Franz Schubert wrote two symphonies in C Major. Indeed he wrote two in D major and two in B-flat major as well.
The two C Major symphonies are sometimes distinguished by size. One is called “the little C Major Symphony”, the other “the Great C Major Symphony”.
What’s so great about this symphony?
I’m thinking about it through a haze of tears, having been transported miles above the traffic on a magical drive home, wanting to capture my fugitive impressions.
I had a relationship with this symphony as a child and young adult, having encountered it in the usual way: using a modern orchestra playing in what had been the usual way: which is to say, much slower than the approach that is now usually taken.
As of 2014, the movement towards historically informed performance, includes at least two groups:
• those who lead bands playing so-called “authentic” instruments
• others simply trying to lead a usual ensemble in a new –that is old—way
And so, when Harry Bicket comes to Toronto to lead the Canadian Opera Company orchestra –who use modern instruments—plus soloists in productions such as Hercules (just a few months ago) or Orfeo ed Euridice (in 2011), he can make them sound remarkably like one of those ensembles playing in the historically informed way. We’re lucky because we have it both ways, given that we get to hear Tafelmusik baroque orchestra.
But anyone encountering Schubert’s Great C Major Symphony in 1975 or earlier didn’t have those options. No, they’d hear modern strings, modern brass, modern percussion and modern woodwinds. In the late 70s I had a great job in a record store, an opportunity to encounter many wonderful performances. I learned a great deal simply by osmosis. The early attempts to play the old instruments didn’t always work terribly well. I recall arguing with a dear friend –who shall be nameless to protect his integrity—who was permanently persuaded that those old instruments were a mistake, an unmusical alternative. There was a very amusing recording I recall of the Fireworks & Water Music suites of Handel, played very boldly on the brass, which is to say, often barely in tune. I remember laughing at the recording for its daring, but i also remember customers listening aghast. I think we need to remember that all performance –not just musical but spoken, sung or danced—is in some respect an experiment, a speculative venture.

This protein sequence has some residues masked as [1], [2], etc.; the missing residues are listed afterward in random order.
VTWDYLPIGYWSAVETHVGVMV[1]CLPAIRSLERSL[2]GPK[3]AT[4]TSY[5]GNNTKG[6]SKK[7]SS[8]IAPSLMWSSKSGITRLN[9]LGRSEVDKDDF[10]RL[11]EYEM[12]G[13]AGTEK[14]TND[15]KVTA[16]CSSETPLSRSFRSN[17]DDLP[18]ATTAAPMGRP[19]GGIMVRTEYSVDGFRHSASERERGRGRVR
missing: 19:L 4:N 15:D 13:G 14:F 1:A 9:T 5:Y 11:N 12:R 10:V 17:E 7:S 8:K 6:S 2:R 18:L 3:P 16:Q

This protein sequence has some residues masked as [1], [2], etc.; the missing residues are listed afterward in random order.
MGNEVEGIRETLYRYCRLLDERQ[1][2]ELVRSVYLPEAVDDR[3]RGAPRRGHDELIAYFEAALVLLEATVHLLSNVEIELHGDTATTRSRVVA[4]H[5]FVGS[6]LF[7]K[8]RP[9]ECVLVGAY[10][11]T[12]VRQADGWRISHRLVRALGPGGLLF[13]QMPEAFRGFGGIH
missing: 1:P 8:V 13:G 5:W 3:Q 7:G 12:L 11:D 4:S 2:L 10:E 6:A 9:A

There are no guarantees.
Now of course, as the years went by, the skills of the players went up, their ability to be in tune improving steadily. I don’t claim to be an accurate historian of these developments, just an observer and a listener. By the end of the 1980s, the revolution is more than under way. Bach and Handel are being recorded by many performers using a new consensus about music, about vibrato, about volume, and perhaps most noticeably, concerning the pace. Historically informed performances of baroque, classical & romantic music are usually faster than the recordings to which we were accustomed in the previous generations.
And gradually the scope of this venture grew, as interpreters undertook composers one might not have expected to include. In the 1950s and 60s, Bach was the focus. But later? I recall my excitement (in, say 1988) hearing Beethoven & Mozart & Berlioz and Schumann and Mendelssohn also done in the new way.
I may be exaggerating, but I think that of all the pieces revisited by this movement, that there may not be even one that was better served than Schubert’s Great C Major Symphony. It had seemed to be a plodding work: at least in the von Karajan recording with the Berlin Philharmonic, a vinyl recording I listened to again and again. While Schumann spoke of its “heavenly length” that epithet seemed dubious, given the way the piece seemed to go on and on endlessly.